Castles have graced the property of what is now the Château de Ravignan since the 12th century. The name Ravignan itself comes from the deep ravines surrounding the property that once served as a natural defense. The château was later occupied by feudal barons and partially destroyed during the religious wars of the 16th century. In the mid-17th century, a Louis XIII manor was built on the property. In 1732 vineyards were planted. Around the same time, the property was sold to Jean La Croix who later took the name Ravignan.
Today the estate is managed by Jean-Henry d’Orglandes (shown below, next to a print of the first Baron de Ravignan) and his wife Christine along with her brother Baron Louis de Ravignan. The chai stands between the impressive château and a 16th-century church. It has recently been expanded to house nearly 300 barrels. The area is cool and well-ventilated which helps promote oxidation.
Wood comes from both trees grown on the property and the Limousin forest. Ten to fifteen new barrels are made by Bartholomo each year after being air-dried for seven full years. Such quantities of oak insure good color and tannin dosage. Barrels are racked once a year and monitored frequently.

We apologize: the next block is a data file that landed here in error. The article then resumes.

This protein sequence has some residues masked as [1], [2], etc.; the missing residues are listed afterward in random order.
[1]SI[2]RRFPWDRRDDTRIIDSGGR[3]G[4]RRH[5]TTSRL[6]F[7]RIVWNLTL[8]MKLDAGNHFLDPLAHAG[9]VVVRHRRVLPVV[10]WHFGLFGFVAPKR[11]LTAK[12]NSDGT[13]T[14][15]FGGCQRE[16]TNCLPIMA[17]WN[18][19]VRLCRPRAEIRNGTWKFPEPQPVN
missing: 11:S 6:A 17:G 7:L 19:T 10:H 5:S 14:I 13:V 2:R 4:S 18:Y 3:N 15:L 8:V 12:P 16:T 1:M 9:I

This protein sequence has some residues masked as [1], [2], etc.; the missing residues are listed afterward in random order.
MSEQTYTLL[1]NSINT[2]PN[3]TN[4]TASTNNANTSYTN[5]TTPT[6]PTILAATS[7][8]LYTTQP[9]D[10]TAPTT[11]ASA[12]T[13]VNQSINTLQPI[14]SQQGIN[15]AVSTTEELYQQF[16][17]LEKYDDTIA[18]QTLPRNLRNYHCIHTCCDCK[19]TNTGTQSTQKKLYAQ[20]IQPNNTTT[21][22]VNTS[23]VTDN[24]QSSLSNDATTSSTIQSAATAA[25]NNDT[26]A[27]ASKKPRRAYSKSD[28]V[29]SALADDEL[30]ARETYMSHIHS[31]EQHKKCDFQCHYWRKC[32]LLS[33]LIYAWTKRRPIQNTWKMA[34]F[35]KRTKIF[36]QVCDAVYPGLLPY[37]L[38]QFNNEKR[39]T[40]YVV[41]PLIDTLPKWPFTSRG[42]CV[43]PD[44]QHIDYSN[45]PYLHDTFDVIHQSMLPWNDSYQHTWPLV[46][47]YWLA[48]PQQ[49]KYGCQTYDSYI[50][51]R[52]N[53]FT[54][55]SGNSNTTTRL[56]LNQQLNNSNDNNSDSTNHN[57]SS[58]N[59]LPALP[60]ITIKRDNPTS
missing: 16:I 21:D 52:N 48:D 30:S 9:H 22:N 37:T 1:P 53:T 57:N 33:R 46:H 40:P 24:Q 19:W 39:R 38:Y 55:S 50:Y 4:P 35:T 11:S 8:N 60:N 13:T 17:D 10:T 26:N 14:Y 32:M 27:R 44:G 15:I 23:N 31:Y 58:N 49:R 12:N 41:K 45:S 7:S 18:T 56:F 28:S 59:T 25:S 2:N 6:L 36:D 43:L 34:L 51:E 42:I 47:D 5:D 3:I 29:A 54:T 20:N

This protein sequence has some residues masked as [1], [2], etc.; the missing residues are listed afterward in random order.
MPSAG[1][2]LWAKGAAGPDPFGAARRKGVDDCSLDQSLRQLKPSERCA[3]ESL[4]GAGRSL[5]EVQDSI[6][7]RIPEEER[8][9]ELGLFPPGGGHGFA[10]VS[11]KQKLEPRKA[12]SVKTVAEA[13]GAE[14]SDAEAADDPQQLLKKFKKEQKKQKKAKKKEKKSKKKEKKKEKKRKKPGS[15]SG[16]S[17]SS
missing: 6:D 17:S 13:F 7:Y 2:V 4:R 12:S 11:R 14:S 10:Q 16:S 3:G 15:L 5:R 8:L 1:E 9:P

Ravignan has tremendous respect within the armagnac region. The distillation at a low degree ensures lots of fruit, new oak gives wonderful structure, and long aging insures a natural concentration of flavors. A large array of subtle flavors always weave their way in and out of the glass, and their armagnacs normally receive top marks in important French magazines like Gault-Millau and Revue des Vins de France.
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